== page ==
“We also find that candidates who have visited our careers page and come to the interview ask better questions.

“They engage in more robust conversations about culture, allowing our internal hiring managers and the candidate themselves to make a more informed decision about whether or not the role they seek is right for them.”

Paul Sigaloffvice president and head of APAC at Yahoo, said Yahoo’s career page is a market learning tool.

“We’ve had a career landing page for what seems like forever. We’ve always felt there should be a central place for people to find out more about the company.

“In terms of the success of the landing page as a recruiting tool, I would say it depends on the market you are targeting.

“In India, for example, we get a lot of applications through him, but here in Australia we’re more reliant on a reactive and proactive approach. By reactive I mean the people responding to job postings and by proactive I mean the headhunting process.

“There are many ways to communicate your value as an employer that go beyond a careers landing page. At Yahoo, we firmly believe this is reflected in how we present ourselves internally and externally.

“Whether it’s empowering our employees to be proud of where they work or the pride of our partners in working with us.

What are the best tips for designing a career landing page?

McSorley said: “Just getting started in this field can be daunting and the majority of companies don’t really know where to start.

“There really isn’t a standard or best practice on this, and a lot of hiring is still opinion-driven or ‘the way we’ve always done it’, but I think “It’s clear that companies that invest time and resources into this are absolutely reaping the rewards.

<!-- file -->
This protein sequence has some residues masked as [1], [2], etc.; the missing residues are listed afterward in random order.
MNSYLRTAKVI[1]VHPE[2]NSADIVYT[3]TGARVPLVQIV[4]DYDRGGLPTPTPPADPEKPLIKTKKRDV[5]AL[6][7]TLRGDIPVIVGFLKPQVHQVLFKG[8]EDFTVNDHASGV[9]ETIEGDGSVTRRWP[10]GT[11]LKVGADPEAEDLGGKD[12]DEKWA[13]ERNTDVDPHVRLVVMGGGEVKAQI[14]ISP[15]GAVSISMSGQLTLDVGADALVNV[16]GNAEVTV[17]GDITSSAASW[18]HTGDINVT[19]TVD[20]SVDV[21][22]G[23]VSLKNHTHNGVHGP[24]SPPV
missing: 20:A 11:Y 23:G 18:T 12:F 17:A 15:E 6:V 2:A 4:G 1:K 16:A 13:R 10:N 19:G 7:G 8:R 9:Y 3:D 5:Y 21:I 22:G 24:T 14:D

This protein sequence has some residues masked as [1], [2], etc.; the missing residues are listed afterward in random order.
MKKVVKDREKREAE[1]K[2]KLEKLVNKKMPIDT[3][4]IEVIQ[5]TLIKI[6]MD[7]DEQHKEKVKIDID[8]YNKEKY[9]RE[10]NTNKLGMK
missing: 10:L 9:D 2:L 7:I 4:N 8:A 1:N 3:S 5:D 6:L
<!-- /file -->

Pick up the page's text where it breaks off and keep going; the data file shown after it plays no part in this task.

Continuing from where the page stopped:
“The basics, to start with, could be;

  1. Company history (gives context to who you are),

  2. What you stand for as a company (a flag in the moment sand),

  3. Imaging of your real people (please stop using Unsplash),

  4. A message from the founder or leader (Use this to support your “Why” message),

  5. List your values ​​and benefits (if you don’t have any benefits yet, outline your track record for them, this will show potential employees that you are at least thinking about these things),

  6. Optimized for mobile (duh),

  7. Facilitate the application via LinkedIn or social networks (do not fill in 23 data fields already present in their CV),

  8. 8) have a list of general candidates (even if you’re not actively hiring right now, give people the opportunity to connect with you),

  9. I could go on, but it’s probably a good start.

“One of the biggest challenges we see is when a leader or leadership group dictates the employer brand and the brand message of the company. Authenticity is key, and staying away from clichéd buzzwords like “dynamic” is a great place to start. Or, if you’re going to use them, be able to qualify them.

“Most companies are reactive in their recruitment and only react to what comes their way. Most also view career pages as static content, when they really should evolve. »